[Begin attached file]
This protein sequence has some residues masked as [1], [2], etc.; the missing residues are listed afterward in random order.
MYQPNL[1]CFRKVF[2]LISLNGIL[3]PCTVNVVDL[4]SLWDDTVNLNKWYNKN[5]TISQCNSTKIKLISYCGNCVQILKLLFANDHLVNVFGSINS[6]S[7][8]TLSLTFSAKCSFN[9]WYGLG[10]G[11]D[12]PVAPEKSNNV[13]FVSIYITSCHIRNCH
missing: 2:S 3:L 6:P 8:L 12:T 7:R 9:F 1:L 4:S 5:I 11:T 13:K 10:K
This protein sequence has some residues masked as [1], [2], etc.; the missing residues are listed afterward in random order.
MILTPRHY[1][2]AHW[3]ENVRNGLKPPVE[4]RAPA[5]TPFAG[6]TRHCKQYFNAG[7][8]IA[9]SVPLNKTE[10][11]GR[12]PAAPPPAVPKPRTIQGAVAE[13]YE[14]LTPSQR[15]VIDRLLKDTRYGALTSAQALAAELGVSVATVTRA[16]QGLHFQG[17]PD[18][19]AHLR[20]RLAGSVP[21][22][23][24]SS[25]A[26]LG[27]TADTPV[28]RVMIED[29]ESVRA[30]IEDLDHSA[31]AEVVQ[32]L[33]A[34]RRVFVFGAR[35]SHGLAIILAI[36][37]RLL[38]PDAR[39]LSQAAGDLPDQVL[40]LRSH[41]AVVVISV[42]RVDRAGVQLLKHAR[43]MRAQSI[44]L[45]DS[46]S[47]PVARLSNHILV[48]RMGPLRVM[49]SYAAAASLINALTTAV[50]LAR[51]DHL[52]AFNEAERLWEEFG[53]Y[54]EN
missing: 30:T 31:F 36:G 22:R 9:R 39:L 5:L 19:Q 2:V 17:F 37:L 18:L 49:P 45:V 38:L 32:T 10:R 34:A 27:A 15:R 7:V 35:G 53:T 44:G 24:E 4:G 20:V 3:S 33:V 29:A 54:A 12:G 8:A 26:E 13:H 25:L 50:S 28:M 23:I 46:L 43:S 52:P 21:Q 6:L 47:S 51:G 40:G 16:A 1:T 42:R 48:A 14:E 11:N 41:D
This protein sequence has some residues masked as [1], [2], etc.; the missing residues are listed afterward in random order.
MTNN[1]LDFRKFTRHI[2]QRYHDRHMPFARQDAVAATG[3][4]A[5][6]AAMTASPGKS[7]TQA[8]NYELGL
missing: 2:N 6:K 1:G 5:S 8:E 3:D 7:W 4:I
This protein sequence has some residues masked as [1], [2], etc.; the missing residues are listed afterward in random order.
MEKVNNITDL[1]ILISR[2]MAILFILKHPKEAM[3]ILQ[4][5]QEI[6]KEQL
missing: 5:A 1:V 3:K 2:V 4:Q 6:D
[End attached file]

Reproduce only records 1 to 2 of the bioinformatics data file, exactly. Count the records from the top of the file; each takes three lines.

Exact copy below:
This protein sequence has some residues masked as [1], [2], etc.; the missing residues are listed afterward in random order.
MYQPNL[1]CFRKVF[2]LISLNGIL[3]PCTVNVVDL[4]SLWDDTVNLNKWYNKN[5]TISQCNSTKIKLISYCGNCVQILKLLFANDHLVNVFGSINS[6]S[7][8]TLSLTFSAKCSFN[9]WYGLG[10]G[11]D[12]PVAPEKSNNV[13]FVSIYITSCHIRNCH
missing: 2:S 3:L 6:P 8:L 12:T 7:R 9:F 1:L 4:S 5:I 11:T 13:K 10:K
This protein sequence has some residues masked as [1], [2], etc.; the missing residues are listed afterward in random order.
MILTPRHY[1][2]AHW[3]ENVRNGLKPPVE[4]RAPA[5]TPFAG[6]TRHCKQYFNAG[7][8]IA[9]SVPLNKTE[10][11]GR[12]PAAPPPAVPKPRTIQGAVAE[13]YE[14]LTPSQR[15]VIDRLLKDTRYGALTSAQALAAELGVSVATVTRA[16]QGLHFQG[17]PD[18][19]AHLR[20]RLAGSVP[21][22][23][24]SS[25]A[26]LG[27]TADTPV[28]RVMIED[29]ESVRA[30]IEDLDHSA[31]AEVVQ[32]L[33]A[34]RRVFVFGAR[35]SHGLAIILAI[36][37]RLL[38]PDAR[39]LSQAAGDLPDQVL[40]LRSH[41]AVVVISV[42]RVDRAGVQLLKHAR[43]MRAQSI[44]L[45]DS[46]S[47]PVARLSNHILV[48]RMGPLRVM[49]SYAAAASLINALTTAV[50]LAR[51]DHL[52]AFNEAERLWEEFG[53]Y[54]EN
missing: 30:T 31:F 36:G 22:R 9:R 39:L 5:L 19:Q 2:V 17:F 37:L 18:L 49:P 45:V 38:L 32:T 10:R 34:A 27:A 15:R 7:V 35:G 53:T 44:G 24:E 4:G 20:V 3:S 33:V 29:A 54:A 12:G 8:A 26:E 13:H 25:L 50:S 28:M 23:I 46:L 43:S 52:P 21:Q 6:L 47:S 51:G 40:G 16:A 1:T 42:R 48:A 14:E 11:N 41:D